Carlyle Group LP, the Washington-based investment firm that went public in May, posted a loss in the second quarter as the value of its private-equity holdings declined.
The shortfall, excluding some costs related to its initial public offering, was $58.9 million compared with a profit of $236.8 million a year earlier, Carlyle said today in a statement. Carlyle had a loss of 19 cents a share after taxes, missing the average estimate for a 4 cent loss by nine analysts in a Bloomberg survey.
Carlyle, the world’s second-biggest private-equity manager, is expanding beyond buyouts in a volatile global economy that has quelled deal-making and managers’ ability to reap profits by selling companies. Private-equity rivals Blackstone Group LP and Apollo Global Management LLC also reported lower second-quarter profit as market swings hurt the value of their holdings and hampered their ability to sell or take their companies public.
“Realization activity was relatively muted, driven by uncertain capital market conditions,” Roger Freeman, a Barclays Plc analyst, wrote in a July 24 note to clients about the so-called alternative asset managers. “Fundraising continues to be strong across the group, driven by credit, infrastructure and natural-resources funds.”
Carlyle fell 1.7 percent to $24.05 at 9:40 a.m. in New York. The founders took the firm public on May 2 at $22 per share, raising $671 million and gaining a listing on the Nasdaq Stock Market.
Carlyle had distributable earnings, a measure of profitability, of $116.7 million, or 32 cents a share in the second quarter, compared with $89.3 million a year earlier. The firm said it would pay a quarterly distribution of 11 cents a share to public investors.
Carlyle, like other private-equity firms, reports profit that doesn’t comply with generally accepted accounting principles. On a GAAP basis, the firm had a second-quarter net loss of $10.3 million, or 26 cents per share.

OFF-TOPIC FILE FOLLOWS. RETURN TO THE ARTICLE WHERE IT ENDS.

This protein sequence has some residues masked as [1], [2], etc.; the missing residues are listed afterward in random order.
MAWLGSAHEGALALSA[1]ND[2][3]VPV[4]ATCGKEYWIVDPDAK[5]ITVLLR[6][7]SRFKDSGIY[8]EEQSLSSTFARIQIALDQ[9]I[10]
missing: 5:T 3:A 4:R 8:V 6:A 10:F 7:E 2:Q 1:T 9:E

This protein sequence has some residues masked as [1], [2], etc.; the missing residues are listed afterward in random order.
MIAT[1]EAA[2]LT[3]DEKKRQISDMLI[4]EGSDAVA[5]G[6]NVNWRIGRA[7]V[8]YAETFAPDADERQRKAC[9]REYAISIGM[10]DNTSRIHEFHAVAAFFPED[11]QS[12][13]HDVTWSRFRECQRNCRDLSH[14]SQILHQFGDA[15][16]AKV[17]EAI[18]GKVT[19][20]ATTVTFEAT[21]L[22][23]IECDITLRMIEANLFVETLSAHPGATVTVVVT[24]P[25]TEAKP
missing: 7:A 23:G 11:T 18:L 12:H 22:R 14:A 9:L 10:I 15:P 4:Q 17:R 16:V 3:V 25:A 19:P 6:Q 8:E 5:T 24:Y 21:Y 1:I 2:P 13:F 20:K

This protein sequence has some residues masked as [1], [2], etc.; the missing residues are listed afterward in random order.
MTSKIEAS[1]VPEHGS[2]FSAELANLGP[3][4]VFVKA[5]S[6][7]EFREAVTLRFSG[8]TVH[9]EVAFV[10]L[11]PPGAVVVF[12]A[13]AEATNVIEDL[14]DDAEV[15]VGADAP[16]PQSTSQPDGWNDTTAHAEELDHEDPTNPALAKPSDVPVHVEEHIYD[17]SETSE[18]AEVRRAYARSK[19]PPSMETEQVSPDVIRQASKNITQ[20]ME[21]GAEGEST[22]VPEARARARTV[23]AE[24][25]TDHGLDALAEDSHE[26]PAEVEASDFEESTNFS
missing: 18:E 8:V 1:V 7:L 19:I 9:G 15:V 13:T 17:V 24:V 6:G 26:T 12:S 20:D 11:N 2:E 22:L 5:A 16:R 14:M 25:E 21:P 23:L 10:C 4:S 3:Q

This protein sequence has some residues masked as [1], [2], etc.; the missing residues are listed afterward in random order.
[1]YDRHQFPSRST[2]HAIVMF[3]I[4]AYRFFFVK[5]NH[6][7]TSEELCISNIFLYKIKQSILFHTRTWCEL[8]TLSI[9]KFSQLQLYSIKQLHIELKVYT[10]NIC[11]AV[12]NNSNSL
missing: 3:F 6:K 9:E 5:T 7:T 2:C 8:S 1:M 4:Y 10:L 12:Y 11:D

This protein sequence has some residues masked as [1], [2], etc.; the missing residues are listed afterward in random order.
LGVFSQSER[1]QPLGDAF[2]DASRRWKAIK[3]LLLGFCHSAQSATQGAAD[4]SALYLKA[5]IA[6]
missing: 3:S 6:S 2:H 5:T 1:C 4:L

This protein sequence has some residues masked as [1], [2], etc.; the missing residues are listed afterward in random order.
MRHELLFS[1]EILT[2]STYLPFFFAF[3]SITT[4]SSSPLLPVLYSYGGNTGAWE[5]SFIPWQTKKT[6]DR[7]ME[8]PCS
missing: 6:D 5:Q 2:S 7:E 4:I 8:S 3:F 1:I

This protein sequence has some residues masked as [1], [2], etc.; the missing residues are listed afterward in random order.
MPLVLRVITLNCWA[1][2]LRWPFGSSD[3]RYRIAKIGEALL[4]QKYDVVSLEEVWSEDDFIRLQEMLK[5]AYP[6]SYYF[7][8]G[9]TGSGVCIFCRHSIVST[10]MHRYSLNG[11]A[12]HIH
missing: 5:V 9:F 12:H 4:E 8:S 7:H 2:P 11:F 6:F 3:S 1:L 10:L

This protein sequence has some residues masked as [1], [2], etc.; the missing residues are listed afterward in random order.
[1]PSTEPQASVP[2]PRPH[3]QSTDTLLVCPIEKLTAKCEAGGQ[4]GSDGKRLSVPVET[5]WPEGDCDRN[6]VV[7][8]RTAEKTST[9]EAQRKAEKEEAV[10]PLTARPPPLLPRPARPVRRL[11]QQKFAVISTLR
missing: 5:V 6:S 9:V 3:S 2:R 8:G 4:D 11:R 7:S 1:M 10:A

The value of Carlyle’s corporate private-equity funds dropped 2 percent during the second quarter, according to the statement. The value of all of Carlyle’s so-called carry funds also fell 2 percent.
Carlyle, which oversees 94 funds and 63 funds-of-funds, has been among the most active buyers. In the past month, Carlyle announced deals to buy a unit from United Technologies Corp. as well as Service King Collision Repair Centers, a chain of auto body shops.
The firm invested $1.4 billion during the second quarter and agreed to invest at least $1.6 billion in new deals since the beginning of July, William Conway, Carlyle’s co-chief executive officer, said in the statement.
“We have made some of our best investments during uncertain times,” Conway said.
Carlyle had realized proceeds in the second quarter of $3 billion, according to the statement. Carlyle raised $3.9 billion in new funds during the period and its total assets under management were $156.2 billion, down from $159.2 billion at the end of March.
Founded in 1987 by Conway, Daniel D’Aniello and David Rubenstein, Carlyle has expanded beyond corporate buyouts in recent years. Its Carlyle Global Market Strategies business, managed by Mitch Petrick, invests in debt and public equities
Private-equity firms pool investor money to buy companies, using mostly debt, with the intention of selling them or taking them public later for a profit. They typically charge an annual management fee of 1.5 percent to 2 percent of committed funds and keep 15 to 20 percent of profit from investments.